"So heres my big secret. You should google Bungie + Microsoft + separation this week. You know that big ol BILLION dollar franchise Bungie has created for Microsoft, to show their appreciate Microsoft is letting Bungie leave. Of course Microsoft gets to keep all rights to the Halo franchise, but as today Bungie no longer part of Microsoft. Ask anyone who works there to search the global address book, they're no longer in there. Microsoft was supposed to release the press release today but if they wait till the 10/6 the impact wont effect the quarterly results. However today is the actual official date and the day the NDAs expire, however you still didn't hear this from me." "Apparently MS just wants Bungie to make Halo for the rest of their natural days, and Bungie doesn't like how MS is constantly trying to "handle" everything they do; the way they market their games, the way they interact with their fans (basically the fact that they do appreciate their fans), and how stingie they are with the profits (comparable to the rest of the industry). So as of today they are their own independent entity. They'll probably make Halo 4 for Microsoft, however hey are also free to create new intellectual properties for whatever system they want. (Even though they prefer the xbox platform)"
I don't know if I should believe this. I can see two ways for Bungie to leave Microsoft: they come to an amicable agreement with their parent company, or everyone packs up and leaves. Let's look at each option:
Microsoft making an amicable agreement with Bungie to let them go? Highly unlikely. IP is valuable, but I would argue that in the games industry, the capability to execute and exploit an IP is more valuable. Nobody can make a Halo game like Bungie. Look at Take2 and the Max Payne license: they have the IP, but what are they doing with it? Was that worth the $45 million? For Microsoft to let Bungie go would be an awfully nice move, and Microsoft is not known for playing nice, especially when something as crucial as the Halo license is involved.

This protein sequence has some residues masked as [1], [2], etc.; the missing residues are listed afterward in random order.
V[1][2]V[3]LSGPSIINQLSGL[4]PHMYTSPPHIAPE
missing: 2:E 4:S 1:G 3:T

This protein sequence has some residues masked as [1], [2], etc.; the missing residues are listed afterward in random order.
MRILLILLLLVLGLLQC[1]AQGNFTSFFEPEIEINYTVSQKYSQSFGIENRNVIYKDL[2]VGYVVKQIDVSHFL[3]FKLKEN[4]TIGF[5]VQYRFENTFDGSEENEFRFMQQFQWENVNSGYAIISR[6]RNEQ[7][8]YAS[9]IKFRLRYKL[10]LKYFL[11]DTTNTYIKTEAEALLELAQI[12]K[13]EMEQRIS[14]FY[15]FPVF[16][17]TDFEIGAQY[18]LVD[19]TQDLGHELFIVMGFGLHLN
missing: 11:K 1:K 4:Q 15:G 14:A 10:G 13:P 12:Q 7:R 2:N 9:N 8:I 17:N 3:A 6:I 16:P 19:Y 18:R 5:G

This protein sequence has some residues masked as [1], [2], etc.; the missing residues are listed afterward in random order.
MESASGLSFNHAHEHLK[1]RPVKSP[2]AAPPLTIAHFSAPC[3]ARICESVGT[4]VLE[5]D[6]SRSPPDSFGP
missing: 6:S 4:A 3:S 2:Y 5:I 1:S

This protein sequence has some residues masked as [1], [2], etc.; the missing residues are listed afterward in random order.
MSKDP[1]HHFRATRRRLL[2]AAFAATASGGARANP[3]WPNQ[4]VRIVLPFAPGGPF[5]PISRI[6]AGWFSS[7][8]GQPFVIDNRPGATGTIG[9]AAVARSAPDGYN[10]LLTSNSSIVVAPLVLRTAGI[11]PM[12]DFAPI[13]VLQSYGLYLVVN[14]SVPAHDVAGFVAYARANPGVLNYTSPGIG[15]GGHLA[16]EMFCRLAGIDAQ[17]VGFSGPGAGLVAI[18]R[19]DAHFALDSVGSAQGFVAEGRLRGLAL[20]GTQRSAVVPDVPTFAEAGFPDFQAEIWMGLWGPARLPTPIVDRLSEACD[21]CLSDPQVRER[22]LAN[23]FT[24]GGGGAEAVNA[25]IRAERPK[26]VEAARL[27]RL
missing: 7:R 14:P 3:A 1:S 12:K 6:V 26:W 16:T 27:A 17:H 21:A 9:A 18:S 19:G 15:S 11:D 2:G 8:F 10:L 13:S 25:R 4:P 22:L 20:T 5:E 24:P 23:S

Everyone packs up and leaves
Sounds like you could do it, right? Well, there's a couple of snags:
- Employment contracts. The higher the position, the longer your notice period and the longer it takes before you can actually leave and start something new. It gets even more fun with no-compete clauses. Remember Ubisoft Montreal? The higher people are in Bungie, the more they would be driving this transition, and the harder it would be for them to actually pull it off.
- Company size. How big is Bungie? Probably about 150 people. To get all of those people to quit and re-apply at another company right after a major crunch phase is very, very hard. It's much more likely that only a number of key people would leave. Even then, those people have to make a choice between staying with the status quo at Microsoft and maybe getting a promotion because the guy above them left, or going off to start something new. Admittedly, they could start again under potentially great conditions - the Halo team would have people beating down their doors with suitcases full of money. But how many people at Bungie remember what it is like to start a new company?
- Operations. Halo 3 was just released. Who handles the operations of the Bungie.net website? Because there's a ton of stuff going on there. Who makes downloadable content or patches? Who makes the PC and Mac ports? The rumor sorta kinda covers this by claiming Bungie agreed to do Halo 4, but again, that only works if this really is an amicable arrangement.
What makes the rumor sound somewhat plausible (which doesn't mean it is plausible) is the whole 'Microsoft is micro-managing us and we don't want to make Halo for the rest of our lives'. Working on a big AAA title like Halo is a double-edged sword: it is exciting as hell and looks great on your resumé, but you're a cog in a very big machine and there will be much more people above you who have very strong ideas about what you should be doing (e.g. 'more Halo' but also 'move that rock to the left'). Also, big and expensive does not guarantee good management, but it does guarantee high pressure.
On the other hand: EA has shown you can create a studio where people just make incremental upgrades year after year after year, and do a very good job of it. The people at some EA studios, notably the EA Sports studio in Canada, have a different mindset and culture from typical developers, but they are great at what they do - just don't ask them to build a new IP from scratch. Who says Microsoft couldn't do the same thing with Bungie? Sure, senior people would leave - they already have - and over time the spark that made Halo special would probably go away. But, sadly, this scenario is way more plausible than an amicable split.
In my opinion this is just a rumor. One that could affect Microsoft's share price. Coincidence? We will see.
Update: It's not a rumor anymore.